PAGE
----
Side effects can include an uncomfortable tingling in the fingers, toes, and/or face; carbonated drinks tasting flat; and excessive urination. It is a good idea to take it if you have been to higher altitudes and know your body has trouble acclimatizing. You will definitely need to consult with your physician to determine if Diamox is right for you. If your doctor recommends it, you will likely be advised to start a course of Diamox a few days prior to reaching altitude to help your body adjust quicker.

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Packing ibuprofen and paracetamol for headaches, and promethazine for nausea is also a good idea. In Cusco, many 5 star hotels have oxygenated rooms to combat altitude sickness! So, if your budget allows, why not treat yourself and your body to a luxury night in with a little extra O2?

As soon as you start feeling the effects of altitude sickness, do not go any higher. Rest, drink lots of water, eat light meals, and take any preventative medication you have brought with you. Symptoms will often be worse at night; if they do not lessen within a day, lower your elevation by at least 1,500 feet. If you still don’t improve, see a doctor.

Dealing with altitude sickness while trekking

Altitude Sickness Image: A clear glass water bottle in the shape of a milk bottle sits adjacent to a napkin on a wooden table.

Drinking enough water is important every day of your life, but it is vital when at a high altitude.

The beauty of trekking means that you are generally increasing elevation at a safe pace. Reaching high altitude over a multi-day trek gives your body time to acclimatize slowly and rest overnight. The pitfall is that trekking at elevation often means you are in remote areas with no access to healthcare facilities; therefore it is up to you to listen to your body and take precautions.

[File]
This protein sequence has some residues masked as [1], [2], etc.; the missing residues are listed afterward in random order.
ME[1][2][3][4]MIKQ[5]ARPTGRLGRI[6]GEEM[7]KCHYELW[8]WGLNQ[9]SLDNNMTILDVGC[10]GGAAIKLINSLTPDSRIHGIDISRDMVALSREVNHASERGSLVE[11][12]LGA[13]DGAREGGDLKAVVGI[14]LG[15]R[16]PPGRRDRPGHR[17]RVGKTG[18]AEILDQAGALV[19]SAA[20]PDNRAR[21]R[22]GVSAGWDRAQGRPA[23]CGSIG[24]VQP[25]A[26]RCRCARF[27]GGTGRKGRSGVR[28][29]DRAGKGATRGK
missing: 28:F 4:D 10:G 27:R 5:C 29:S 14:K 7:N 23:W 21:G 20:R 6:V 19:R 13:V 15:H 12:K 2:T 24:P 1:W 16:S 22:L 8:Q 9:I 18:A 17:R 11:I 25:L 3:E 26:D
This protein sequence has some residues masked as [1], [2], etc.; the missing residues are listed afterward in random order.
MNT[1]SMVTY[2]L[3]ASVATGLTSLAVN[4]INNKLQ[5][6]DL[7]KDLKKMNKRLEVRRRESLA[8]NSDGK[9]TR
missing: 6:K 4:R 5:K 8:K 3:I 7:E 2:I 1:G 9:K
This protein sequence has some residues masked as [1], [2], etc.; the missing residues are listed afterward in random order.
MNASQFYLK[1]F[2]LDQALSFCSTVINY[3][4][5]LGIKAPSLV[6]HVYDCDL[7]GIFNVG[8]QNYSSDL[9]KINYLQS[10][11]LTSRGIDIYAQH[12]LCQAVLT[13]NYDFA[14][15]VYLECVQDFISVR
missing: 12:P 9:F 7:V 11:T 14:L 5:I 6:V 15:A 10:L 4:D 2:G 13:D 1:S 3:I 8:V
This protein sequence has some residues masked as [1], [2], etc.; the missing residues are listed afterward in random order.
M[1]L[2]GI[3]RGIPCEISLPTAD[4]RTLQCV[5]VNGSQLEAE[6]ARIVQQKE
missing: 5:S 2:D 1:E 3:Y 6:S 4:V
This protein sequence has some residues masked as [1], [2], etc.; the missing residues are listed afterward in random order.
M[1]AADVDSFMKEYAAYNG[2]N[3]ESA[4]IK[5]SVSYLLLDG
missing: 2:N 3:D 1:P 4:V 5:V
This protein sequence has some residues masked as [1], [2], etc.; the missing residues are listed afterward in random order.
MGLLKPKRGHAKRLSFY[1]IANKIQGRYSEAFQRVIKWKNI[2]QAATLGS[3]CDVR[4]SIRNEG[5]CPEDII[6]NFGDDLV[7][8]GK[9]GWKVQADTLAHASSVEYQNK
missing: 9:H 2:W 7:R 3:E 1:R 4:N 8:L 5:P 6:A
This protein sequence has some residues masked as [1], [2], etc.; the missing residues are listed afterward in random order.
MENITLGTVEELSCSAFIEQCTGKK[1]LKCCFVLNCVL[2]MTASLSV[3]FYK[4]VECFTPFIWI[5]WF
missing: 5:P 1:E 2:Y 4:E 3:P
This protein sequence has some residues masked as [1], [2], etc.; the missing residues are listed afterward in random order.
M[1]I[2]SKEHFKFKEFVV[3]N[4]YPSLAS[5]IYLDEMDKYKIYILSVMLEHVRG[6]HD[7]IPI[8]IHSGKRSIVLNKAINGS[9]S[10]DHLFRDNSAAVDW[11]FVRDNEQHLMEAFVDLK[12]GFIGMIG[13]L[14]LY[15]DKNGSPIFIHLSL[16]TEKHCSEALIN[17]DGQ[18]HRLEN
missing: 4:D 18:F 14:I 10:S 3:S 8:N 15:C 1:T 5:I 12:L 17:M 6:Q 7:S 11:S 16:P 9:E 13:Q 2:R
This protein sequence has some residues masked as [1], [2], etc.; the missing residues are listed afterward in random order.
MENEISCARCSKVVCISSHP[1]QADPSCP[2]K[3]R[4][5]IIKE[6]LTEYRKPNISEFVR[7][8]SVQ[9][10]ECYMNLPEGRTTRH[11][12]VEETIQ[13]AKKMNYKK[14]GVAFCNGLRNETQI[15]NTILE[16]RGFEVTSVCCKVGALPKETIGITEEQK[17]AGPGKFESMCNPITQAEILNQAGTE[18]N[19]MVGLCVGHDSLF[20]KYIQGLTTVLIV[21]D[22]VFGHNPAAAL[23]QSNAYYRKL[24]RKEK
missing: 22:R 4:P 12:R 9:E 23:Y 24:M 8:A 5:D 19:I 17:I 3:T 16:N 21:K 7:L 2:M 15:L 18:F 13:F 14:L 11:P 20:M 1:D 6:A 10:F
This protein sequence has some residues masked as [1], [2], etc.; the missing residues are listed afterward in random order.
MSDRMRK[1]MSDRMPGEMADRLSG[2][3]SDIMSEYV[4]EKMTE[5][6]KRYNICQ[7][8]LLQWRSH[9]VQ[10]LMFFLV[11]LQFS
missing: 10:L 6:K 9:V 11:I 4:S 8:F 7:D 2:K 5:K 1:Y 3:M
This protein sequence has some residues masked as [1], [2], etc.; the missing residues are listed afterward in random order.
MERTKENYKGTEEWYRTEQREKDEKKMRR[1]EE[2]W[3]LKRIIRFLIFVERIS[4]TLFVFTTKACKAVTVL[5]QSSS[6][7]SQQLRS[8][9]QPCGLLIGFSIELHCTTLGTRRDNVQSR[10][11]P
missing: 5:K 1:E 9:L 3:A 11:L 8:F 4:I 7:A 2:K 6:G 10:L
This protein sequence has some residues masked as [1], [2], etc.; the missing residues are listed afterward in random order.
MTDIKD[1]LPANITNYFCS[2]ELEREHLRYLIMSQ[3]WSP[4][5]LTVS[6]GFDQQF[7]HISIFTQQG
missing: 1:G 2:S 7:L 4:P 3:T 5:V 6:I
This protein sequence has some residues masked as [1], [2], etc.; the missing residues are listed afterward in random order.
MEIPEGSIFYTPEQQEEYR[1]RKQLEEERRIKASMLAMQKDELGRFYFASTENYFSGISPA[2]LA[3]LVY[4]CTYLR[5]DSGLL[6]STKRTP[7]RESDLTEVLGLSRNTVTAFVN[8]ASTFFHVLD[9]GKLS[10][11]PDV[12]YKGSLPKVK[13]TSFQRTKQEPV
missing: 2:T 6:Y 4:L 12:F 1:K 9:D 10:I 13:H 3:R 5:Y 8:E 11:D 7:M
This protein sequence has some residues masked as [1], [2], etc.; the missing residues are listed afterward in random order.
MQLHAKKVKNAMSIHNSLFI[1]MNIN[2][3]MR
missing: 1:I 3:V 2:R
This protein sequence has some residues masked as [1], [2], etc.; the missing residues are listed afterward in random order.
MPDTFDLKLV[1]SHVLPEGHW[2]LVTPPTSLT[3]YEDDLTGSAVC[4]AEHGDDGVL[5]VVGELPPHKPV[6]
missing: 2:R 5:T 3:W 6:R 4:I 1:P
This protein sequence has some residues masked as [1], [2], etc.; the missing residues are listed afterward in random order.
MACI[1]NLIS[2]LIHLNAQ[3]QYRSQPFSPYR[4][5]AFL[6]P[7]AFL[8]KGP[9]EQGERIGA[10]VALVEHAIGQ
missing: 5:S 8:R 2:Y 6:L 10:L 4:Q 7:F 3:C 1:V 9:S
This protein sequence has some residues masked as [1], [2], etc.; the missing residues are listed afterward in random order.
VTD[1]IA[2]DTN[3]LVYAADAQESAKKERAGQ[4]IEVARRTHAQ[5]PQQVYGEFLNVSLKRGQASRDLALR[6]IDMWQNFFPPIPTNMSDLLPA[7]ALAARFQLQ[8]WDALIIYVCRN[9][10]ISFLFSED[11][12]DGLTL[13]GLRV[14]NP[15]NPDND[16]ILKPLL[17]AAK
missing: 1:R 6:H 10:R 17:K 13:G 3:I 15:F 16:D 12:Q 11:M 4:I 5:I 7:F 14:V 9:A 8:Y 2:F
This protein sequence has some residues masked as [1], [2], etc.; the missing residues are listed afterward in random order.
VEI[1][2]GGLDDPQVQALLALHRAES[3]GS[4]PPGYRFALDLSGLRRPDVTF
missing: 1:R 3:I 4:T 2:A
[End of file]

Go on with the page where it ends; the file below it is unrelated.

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The very best way to acclimatize while trekking is to follow the rule of trekking high and sleeping low. This means it is safe to hike over 3,000 feet (914 m) in one day, as long as you trek back down to an elevation no more than 1,500 feet (457 m) higher than you slept the night before.

Maintain a light but high-calorie diet and drink plenty of water. The joke is that “pee is key…” If you are regularly going to the bathroom, then you are probably drinking enough water at altitude! You should also consider having a rest day every 3-4 days or every 4,000 feet (1219 m). This will not only help you acclimatize but also prevent sprains or other trekking injuries.

Folk remedies for altitude sickness

Altitude Sickness Image: A white ceramic cup rests on a stone ledge, overlooking a tall canopy covered in mist.

The cup of tea you enjoy before your trek might help you combat altitude sickness—if it's made of coca leaves.

In Peru and many parts of South America, it is common to use coca leaves (Erythroxylum coca) to combat altitude sickness. As a mild stimulant, natural coca helps to combat thirst, hunger, fatigue, and pain. Whether you munch on the leaves themselves while you trek or drink a cup of coca tea every evening, the locals swear by the power of coca at high altitudes.

During our Anywhere+ Base Camp treks in Nepal, the locals may advise you to eat more garlic to beat the altitude. Many guesthouses and mountain teahouses serve strong, hearty bowls of garlic soup, and they are actually rather addictive!

Wherever you are while traveling at a high altitude, chat with the locals and find out how they naturally fend off altitude sickness and stay healthy in the mountains.

Anywhere Contributor Image: Jade smiles wearing a blue top, red bead necklace. Her shoulder length light brown hair flows over her shoulders.

Jade House, Anywhere Contributor

Jade House is a freelance writer who has spent the last few years living in Asia and exploring as much as possible. This year you'll find her closer to home, taking camper van adventures across Europe with her fiancé and their dog. Follow the day by day journey on Instagram (@jade_house) and read more from her at